There was a time when we treated carbon wheels with suspicion, I mean surely a rim is no place for a material like carbon, but hey, after riding countless different carbon wheels we’ve been nothing but impressed. We’ve been so impressed in fact that if you’re planning on buying a 29’er to ride in an agro-fashion then we’d seriously recommend factoring a set of carbon wheels into the budget. As much as their low weight really can make a big difference if you’re rolling big wheels, it’s the added stiffness and strength that they bring that we really love. The downside of them is of course the price, with some sets costing as much as two grand. Recently though we’ve started to see some cheaper offerings, of which these Halo Vapour Carbon wheels are the latest. Now £900 is obviously still a lot of money for a set of wheels, but if they can live up to the performance of the considerably more expensive offerings then dare I say it, they might even be a bit of a bargain.
Whether or not you like the look of a product is obviously a personal opinion, but we all really like the classy understated grey graphics on these wheels. If you want something shouty you’re going to have to look elsewhere I’m afraid.
At 28mm wide these rims are a great width and certainly aren’t skinny XC ones. If you’ve already got some nice hubs then these rims are available separately, and unlike the wheels these are the same price regardless of diameter. At 440g, 445g and 460g depending on size these rims aren’t a huge chunk lighter than their aluminium counterparts, but even a small saving translates into a noticeable difference when riding, and from our experience so far manufacturers seem to be playing it safe with carbon rims, i.e. they’re overbuilding them considerably, hence I guess why they are proving to be so strong. Basically if these are anything like others we’ve tried they’ll be light but very strong.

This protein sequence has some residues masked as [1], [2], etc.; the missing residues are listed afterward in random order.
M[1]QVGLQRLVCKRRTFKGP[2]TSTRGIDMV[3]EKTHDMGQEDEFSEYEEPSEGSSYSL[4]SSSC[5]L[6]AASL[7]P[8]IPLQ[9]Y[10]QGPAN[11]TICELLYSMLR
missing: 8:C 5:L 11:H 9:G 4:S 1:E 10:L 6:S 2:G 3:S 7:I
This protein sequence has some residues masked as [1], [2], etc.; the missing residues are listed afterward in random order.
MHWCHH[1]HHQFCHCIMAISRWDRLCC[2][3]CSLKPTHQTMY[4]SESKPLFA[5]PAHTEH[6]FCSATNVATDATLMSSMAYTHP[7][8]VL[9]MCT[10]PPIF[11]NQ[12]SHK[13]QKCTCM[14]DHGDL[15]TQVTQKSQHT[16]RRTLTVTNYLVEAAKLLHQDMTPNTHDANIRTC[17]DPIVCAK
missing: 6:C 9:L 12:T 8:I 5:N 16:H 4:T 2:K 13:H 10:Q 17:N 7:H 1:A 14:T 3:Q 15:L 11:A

One thing we’ve really not liked about Halo wheels in the past has been their front hubs, or more specifically the non-captive axle adaptors which making fitting a wheel far more painful than it should be, and that’s even if you’ve managed not to lose them. Thankfully though Halo have tweaked the design of their hub and all of the adaptors now stay where they should. Speaking of the adaptors, all three (QR, 15 & 20mm) are included as standard.
At the rear you get a choice of a Spin Doctor 6D hub, or the super fast 120-point engagement Supa Drive hub, which will cost you a tenner more. If you want instant pick-up and don’t mind a bit of noise from your freehub then I’d probably go for the latter, but the cheaper option is still a great design, one that should prove to be very reliable, and it’s a fair bit quieter. If you want to know a bit more about the different designs of freehub then we covered the Supa Drive one in this feature we did a while back, and the video below shows you what is going on inside the Spin Doctor 6D…
Both hubs can cater for all the common axle sizes, and should you need one they’re both available with an XD Driver Body for SRAM XX1 style cassettes.
The 26″ wheels that we’ve got in to try out tipped the scales at 792g for the front and 884g for the rear. They’re not the lightest we’ve come across but then again the rims are a decent width and we think they’ll probably offer a lot more strength than a set similarly weighted aluminium rimmed wheels. The overall build quality seems good too in terms of double butted spokes that are well tensioned, and the hub bearings feel silky smooth. Only time will tell if they prove to be as good as we hope they are going to be, and we’ll let you know the results in a few months time…
Front Wheel: 26″ £419.99, 27.5″ £429.99, 29″ £439.99
Rear Wheel: 26″ £479.99, 27.5″ £489.99, 29″ £499.99 (all sizes +£10 for Supa Drive hub)
Front Hub: £59.99
Rear Hub: Spin Doctor 6D £109.99, Supa Drive £119.99
Rims: £374.99 each